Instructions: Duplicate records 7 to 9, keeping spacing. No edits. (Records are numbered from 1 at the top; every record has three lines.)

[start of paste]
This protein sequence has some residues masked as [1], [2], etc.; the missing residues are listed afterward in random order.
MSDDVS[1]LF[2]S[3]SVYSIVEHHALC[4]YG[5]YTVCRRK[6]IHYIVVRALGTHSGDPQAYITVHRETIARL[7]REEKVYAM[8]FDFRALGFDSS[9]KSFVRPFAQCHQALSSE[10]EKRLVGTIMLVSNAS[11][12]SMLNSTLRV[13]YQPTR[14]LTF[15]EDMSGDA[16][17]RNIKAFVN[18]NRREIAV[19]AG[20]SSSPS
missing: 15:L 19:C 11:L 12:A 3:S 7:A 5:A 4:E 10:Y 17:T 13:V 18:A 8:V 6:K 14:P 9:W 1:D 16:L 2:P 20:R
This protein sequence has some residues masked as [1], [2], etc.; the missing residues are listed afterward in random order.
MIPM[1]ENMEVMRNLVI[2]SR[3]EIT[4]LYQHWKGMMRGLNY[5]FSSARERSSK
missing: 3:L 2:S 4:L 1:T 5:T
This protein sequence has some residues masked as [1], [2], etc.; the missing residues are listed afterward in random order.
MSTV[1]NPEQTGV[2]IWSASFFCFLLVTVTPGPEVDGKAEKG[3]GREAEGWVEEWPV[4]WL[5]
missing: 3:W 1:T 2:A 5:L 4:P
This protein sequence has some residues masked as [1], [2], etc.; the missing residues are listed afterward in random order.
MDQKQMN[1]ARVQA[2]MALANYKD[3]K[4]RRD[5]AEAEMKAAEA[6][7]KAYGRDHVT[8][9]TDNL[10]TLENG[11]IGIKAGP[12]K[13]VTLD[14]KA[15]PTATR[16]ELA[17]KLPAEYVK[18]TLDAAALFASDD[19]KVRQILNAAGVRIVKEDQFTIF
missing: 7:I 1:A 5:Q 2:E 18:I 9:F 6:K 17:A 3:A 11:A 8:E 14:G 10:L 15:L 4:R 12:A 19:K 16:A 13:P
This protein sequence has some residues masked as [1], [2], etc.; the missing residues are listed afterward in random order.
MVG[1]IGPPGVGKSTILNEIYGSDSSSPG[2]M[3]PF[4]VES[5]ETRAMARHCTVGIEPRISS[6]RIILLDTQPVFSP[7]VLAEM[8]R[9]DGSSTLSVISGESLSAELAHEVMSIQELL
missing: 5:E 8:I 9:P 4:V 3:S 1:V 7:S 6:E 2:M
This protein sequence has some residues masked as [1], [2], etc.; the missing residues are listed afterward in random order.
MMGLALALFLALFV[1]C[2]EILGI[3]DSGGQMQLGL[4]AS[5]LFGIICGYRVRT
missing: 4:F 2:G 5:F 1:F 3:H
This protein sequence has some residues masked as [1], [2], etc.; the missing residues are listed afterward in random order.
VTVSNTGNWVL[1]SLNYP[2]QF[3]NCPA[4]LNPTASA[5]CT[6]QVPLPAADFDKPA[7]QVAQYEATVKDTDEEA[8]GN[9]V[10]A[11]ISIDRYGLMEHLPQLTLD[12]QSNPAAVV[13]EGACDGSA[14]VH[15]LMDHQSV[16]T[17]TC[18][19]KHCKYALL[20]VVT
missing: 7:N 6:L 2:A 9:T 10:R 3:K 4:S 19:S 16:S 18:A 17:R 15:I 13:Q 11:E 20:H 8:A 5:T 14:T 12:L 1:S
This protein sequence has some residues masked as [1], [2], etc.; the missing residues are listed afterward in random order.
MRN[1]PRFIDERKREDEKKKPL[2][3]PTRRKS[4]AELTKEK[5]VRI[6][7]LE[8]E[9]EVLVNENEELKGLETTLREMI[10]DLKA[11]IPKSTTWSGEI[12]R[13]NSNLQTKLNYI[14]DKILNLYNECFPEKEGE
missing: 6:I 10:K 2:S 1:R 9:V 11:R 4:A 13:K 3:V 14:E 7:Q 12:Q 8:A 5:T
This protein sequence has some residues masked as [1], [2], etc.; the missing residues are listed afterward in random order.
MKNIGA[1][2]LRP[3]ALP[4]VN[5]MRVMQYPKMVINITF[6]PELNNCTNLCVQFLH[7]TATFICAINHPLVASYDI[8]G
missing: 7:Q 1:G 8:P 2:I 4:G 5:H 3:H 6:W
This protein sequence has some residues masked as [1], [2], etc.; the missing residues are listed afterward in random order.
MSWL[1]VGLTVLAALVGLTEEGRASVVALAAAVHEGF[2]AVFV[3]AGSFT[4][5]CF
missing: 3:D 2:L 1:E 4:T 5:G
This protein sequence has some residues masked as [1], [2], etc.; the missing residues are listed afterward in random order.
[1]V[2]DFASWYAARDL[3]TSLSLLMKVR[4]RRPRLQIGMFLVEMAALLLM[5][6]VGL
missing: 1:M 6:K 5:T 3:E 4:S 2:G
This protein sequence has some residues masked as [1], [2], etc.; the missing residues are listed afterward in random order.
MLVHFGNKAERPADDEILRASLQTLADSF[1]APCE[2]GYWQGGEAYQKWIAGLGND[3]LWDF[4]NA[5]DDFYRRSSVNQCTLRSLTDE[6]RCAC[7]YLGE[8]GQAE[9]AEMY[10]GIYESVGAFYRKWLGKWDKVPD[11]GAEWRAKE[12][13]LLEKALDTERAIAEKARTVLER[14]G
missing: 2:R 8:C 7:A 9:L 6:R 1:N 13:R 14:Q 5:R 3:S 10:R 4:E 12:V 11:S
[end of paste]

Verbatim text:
This protein sequence has some residues masked as [1], [2], etc.; the missing residues are listed afterward in random order.
VTVSNTGNWVL[1]SLNYP[2]QF[3]NCPA[4]LNPTASA[5]CT[6]QVPLPAADFDKPA[7]QVAQYEATVKDTDEEA[8]GN[9]V[10]A[11]ISIDRYGLMEHLPQLTLD[12]QSNPAAVV[13]EGACDGSA[14]VH[15]LMDHQSV[16]T[17]TC[18][19]KHCKYALL[20]VVT
missing: 7:N 6:L 2:A 9:T 10:R 3:K 4:S 19:S 16:S 18:A 17:R 15:I 13:Q 11:E 20:H 8:A 5:T 14:T 12:L 1:S
This protein sequence has some residues masked as [1], [2], etc.; the missing residues are listed afterward in random order.
MRN[1]PRFIDERKREDEKKKPL[2][3]PTRRKS[4]AELTKEK[5]VRI[6][7]LE[8]E[9]EVLVNENEELKGLETTLREMI[10]DLKA[11]IPKSTTWSGEI[12]R[13]NSNLQTKLNYI[14]DKILNLYNECFPEKEGE
missing: 6:I 10:K 2:S 1:R 9:V 11:R 4:A 13:K 3:V 14:E 7:Q 12:Q 8:A 5:T
This protein sequence has some residues masked as [1], [2], etc.; the missing residues are listed afterward in random order.
MKNIGA[1][2]LRP[3]ALP[4]VN[5]MRVMQYPKMVINITF[6]PELNNCTNLCVQFLH[7]TATFICAINHPLVASYDI[8]G
missing: 7:Q 1:G 8:P 2:I 4:G 5:H 3:H 6:W